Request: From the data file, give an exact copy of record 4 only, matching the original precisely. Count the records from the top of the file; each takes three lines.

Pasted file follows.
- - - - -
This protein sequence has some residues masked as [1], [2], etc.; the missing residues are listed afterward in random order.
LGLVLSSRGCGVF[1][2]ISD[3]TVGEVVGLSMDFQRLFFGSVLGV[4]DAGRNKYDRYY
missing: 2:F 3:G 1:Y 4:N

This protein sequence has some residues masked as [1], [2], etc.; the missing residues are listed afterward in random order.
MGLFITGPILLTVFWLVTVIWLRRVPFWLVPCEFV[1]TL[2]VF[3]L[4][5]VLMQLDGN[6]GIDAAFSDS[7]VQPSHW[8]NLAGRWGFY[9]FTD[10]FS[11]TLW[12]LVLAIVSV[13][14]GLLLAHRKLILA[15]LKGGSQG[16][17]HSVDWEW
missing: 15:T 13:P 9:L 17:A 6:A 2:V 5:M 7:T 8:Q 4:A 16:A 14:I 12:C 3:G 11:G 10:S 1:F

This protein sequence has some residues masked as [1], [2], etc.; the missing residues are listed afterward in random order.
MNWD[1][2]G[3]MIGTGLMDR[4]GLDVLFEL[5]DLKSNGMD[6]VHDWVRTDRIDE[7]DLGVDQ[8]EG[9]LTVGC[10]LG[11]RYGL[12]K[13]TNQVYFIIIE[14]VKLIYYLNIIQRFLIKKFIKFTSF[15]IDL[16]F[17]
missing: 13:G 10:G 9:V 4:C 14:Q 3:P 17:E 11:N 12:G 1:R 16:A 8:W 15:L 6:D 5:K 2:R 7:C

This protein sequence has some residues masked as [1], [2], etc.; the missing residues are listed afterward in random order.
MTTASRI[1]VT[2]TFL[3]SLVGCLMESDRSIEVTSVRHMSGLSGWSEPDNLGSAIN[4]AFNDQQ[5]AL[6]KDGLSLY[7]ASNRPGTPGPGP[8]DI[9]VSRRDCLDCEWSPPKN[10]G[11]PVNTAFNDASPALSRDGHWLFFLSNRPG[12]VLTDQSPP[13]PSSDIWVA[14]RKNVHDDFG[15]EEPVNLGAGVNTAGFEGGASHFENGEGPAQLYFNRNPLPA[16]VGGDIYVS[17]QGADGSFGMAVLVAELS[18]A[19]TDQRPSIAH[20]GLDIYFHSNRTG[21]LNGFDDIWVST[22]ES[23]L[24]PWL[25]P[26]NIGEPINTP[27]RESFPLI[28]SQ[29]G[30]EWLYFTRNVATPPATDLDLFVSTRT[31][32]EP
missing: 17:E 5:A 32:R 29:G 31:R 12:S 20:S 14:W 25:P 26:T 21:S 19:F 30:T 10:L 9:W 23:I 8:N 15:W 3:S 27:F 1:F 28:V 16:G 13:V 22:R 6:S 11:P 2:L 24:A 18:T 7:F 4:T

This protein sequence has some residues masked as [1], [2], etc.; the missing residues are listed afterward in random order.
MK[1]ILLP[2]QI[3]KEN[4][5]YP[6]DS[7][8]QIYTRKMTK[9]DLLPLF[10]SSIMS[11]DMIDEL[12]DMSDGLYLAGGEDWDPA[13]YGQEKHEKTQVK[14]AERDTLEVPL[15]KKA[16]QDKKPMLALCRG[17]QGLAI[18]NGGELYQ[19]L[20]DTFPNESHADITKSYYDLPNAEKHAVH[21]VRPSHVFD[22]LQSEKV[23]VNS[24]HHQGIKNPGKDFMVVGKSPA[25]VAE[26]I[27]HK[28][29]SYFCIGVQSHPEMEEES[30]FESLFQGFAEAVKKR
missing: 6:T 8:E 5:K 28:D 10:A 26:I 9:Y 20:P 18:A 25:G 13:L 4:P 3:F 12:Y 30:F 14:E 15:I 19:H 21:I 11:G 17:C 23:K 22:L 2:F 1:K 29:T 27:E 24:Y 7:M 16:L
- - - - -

This protein sequence has some residues masked as [1], [2], etc.; the missing residues are listed afterward in random order.
MTTASRI[1]VT[2]TFL[3]SLVGCLMESDRSIEVTSVRHMSGLSGWSEPDNLGSAIN[4]AFNDQQ[5]AL[6]KDGLSLY[7]ASNRPGTPGPGP[8]DI[9]VSRRDCLDCEWSPPKN[10]G[11]PVNTAFNDASPALSRDGHWLFFLSNRPG[12]VLTDQSPP[13]PSSDIWVA[14]RKNVHDDFG[15]EEPVNLGAGVNTAGFEGGASHFENGEGPAQLYFNRNPLPA[16]VGGDIYVS[17]QGADGSFGMAVLVAELS[18]A[19]TDQRPSIAH[20]GLDIYFHSNRTG[21]LNGFDDIWVST[22]ES[23]L[24]PWL[25]P[26]NIGEPINTP[27]RESFPLI[28]SQ[29]G[30]EWLYFTRNVATPPATDLDLFVSTRT[31][32]EP
missing: 17:E 5:A 32:R 29:G 31:R 12:S 20:S 14:W 25:P 26:T 21:S 19:F 30:T 10:L 9:W 23:I 8:N 15:W 3:S 27:F 1:F 28:V 16:G 13:V 22:R 6:S 11:P 2:L 24:A 18:T 7:F 4:T